A tent-topped Land Rover offers the key to a comfortable California camping trip
The idea of camping may be romantic, but sleeping under the stars takes work. In search of a slightly cushier outdoors experience, I decide to make for the Sonoma Coast in a rented tent-topped Land Rover from Bohemian Highway Travel Co.
When I pick up the black 1987 Land Rover Defender 110 at Bohemian Highway’s HQ in downtown Sonoma, I feel both strangely cool and undeniably intimidated. The Defender’s sharp lines have earned it cult status, and the rooftop tent makes the indestructible rig even more prominent. Yet, when I step up into the cab, I find I’m unprepared for the sheer size of the vehicle; the steering wheel is enormous! As I find my grip, a passing driver offers a reassuring honk and a thumbs-up.
In less than an hour, I’m rolling through the town of Bodega, made famous by Alfred Hitchcock’s The Birds, on the way to Bodega Head. When I arrive at the small, rocky peninsula, it’s buzzing with shutterbugs and sightseers watching the spouts of migrating gray whales pop from the Pacific.
Speed Racer I am not, as I continue north on Highway 1. The striking sea on my left is swallowed by fog by the time I make it to Shell Beach, just south of the Russian River and Jenner. Strong swells prevent tide-pooling, but I have the sand to myself, and after a few minutes the skies miraculously clear.
I could stay here all day, but I’ve got a good reason to get back behind the wheel: an appointment at the scenic Fort Ross Vineyard & Winery. Seated on the deck overlooking the coastline, I sip a rare California-grown pinotage (a fruit-forward nod to the South African roots of owners Lester and Linda Schwartz) while watching a charm of hummingbirds zoom around climbing vines of morning glories and clematis. Just one glass, though, as I’ve got to get on the road again.
Daylight is fading as I arrive at the campground at Stillwater Cove Regional Park, but the rooftop tent pops up with ease—no flashlight necessary. I packed a sleeping bag and pillow, but it turns out the Defender is a supply closet on wheels. The fire-engine-red camping lantern I find inside helps set a glowing evening mood as I simmer pozole on the camping stove. I dig a chocolate bar out of the cooler, anticipating the perfect s’more, and then stretch out in the comfortably padded California King–size tent space.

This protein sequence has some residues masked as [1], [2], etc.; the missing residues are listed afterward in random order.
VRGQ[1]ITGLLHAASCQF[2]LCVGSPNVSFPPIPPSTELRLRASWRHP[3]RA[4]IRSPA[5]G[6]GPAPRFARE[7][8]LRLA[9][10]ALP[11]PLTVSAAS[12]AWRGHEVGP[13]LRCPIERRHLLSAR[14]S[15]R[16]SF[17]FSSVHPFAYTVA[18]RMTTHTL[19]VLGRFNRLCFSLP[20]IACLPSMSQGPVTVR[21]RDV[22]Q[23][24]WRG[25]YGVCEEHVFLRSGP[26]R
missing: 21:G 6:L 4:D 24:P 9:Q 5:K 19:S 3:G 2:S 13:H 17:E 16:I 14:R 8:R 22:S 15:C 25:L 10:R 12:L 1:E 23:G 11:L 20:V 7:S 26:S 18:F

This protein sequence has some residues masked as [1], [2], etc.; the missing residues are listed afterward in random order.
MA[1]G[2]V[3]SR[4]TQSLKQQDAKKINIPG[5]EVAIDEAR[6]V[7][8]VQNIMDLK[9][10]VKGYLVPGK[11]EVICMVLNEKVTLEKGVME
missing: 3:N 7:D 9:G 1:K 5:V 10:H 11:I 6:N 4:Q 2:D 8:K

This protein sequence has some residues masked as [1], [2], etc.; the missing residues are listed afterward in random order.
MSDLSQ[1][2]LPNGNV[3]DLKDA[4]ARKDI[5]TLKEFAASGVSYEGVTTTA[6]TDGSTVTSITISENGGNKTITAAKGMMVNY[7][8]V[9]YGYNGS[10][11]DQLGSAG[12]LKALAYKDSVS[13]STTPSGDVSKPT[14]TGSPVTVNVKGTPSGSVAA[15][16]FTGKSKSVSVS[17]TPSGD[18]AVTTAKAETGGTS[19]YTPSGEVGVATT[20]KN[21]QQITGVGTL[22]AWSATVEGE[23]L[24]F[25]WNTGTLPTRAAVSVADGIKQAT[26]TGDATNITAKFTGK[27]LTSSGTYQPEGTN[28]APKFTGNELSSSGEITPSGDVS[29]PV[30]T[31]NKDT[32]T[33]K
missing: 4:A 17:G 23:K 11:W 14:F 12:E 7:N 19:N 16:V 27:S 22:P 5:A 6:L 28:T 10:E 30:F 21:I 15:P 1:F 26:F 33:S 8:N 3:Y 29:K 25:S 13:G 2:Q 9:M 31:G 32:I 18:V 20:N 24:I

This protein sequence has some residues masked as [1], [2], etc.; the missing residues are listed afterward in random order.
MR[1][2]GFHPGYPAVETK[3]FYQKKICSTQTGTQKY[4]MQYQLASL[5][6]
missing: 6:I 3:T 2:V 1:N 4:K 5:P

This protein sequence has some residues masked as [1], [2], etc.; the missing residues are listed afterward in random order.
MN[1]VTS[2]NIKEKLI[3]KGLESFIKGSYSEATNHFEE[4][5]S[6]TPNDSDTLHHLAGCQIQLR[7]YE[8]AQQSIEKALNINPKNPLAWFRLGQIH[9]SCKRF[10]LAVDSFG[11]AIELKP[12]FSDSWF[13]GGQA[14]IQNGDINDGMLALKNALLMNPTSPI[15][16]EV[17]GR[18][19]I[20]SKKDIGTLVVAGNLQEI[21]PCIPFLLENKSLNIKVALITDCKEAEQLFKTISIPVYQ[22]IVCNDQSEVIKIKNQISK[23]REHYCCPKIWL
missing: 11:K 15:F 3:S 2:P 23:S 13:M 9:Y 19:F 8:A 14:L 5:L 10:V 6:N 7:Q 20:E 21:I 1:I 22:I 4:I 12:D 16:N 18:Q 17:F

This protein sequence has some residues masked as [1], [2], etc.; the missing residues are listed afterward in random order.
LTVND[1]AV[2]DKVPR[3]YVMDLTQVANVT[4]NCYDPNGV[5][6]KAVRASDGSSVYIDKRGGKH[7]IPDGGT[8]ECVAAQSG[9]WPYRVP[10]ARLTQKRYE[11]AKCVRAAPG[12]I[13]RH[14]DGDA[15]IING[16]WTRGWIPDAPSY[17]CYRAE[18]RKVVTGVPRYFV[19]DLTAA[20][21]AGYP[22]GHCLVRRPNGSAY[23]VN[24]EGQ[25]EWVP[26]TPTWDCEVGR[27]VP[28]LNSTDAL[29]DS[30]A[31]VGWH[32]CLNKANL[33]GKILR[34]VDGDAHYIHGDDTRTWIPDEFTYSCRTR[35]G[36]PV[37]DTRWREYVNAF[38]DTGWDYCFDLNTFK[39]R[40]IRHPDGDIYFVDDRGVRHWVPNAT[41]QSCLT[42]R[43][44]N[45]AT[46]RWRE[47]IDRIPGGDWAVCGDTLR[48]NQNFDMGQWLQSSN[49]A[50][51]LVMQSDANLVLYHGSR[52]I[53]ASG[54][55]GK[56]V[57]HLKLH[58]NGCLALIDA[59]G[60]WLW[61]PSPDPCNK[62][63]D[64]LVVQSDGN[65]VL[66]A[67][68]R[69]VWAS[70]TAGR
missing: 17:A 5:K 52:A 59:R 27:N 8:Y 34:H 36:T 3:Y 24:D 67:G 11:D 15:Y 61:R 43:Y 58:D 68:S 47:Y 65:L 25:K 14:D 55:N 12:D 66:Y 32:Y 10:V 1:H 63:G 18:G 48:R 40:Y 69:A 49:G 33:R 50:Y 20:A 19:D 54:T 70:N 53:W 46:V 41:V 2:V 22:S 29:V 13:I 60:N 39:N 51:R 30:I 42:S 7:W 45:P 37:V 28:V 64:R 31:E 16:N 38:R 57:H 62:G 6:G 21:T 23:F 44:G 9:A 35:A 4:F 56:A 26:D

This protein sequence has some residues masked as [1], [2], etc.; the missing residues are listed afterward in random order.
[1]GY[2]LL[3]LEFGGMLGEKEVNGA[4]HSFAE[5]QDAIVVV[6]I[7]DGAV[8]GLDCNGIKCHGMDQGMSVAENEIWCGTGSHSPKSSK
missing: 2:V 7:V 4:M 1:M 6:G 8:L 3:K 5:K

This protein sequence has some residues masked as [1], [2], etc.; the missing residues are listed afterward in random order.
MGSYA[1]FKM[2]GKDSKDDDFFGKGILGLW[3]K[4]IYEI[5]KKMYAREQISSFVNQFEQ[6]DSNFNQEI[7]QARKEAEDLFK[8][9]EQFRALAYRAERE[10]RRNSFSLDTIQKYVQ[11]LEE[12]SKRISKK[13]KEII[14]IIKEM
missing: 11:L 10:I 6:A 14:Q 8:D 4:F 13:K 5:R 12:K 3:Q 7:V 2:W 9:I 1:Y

The next morning, after a simple picnic breakfast of fruit and yogurt, I drop the tent and hit the road again. Stump Beach is littered with clever driftwood forts, but I keep to the blufftop trail to soak in the ocean views from up high.
I’ve worked up an appetite by the time I get back to the car, but the lunch I packed is buried in the back of the Rover. That gives me an excuse, however, to keep on up the road and pick up a Two fish Baking calzone from Stewarts Point Store. I take my treat up to Black Point Beach, where I’m immediately thankful for extra napkins, as warm ricotta drips from the dough with each bite.
There’s one more stop I want to make. I take the curves along Highway 1 slowly, so as not to miss the turn for Sea Ranch Chapel. Located on the east side of the road, the pint-size, non-denominational worship space, which opened in 1985, looks like an elvish hideaway, its whimsical curved structure blending gracefully into the surroundings.
A chill has taken hold by the time I reach the campground at Gualala Point Regional Park, so I decide to turn in early. The brilliant stars in the night sky make it hard to close my eyes, but the thing about a camping trip—even one so well-appointed—is that you always earn your night’s rest.
$325 per night, including camping equipment, bohohwy.com
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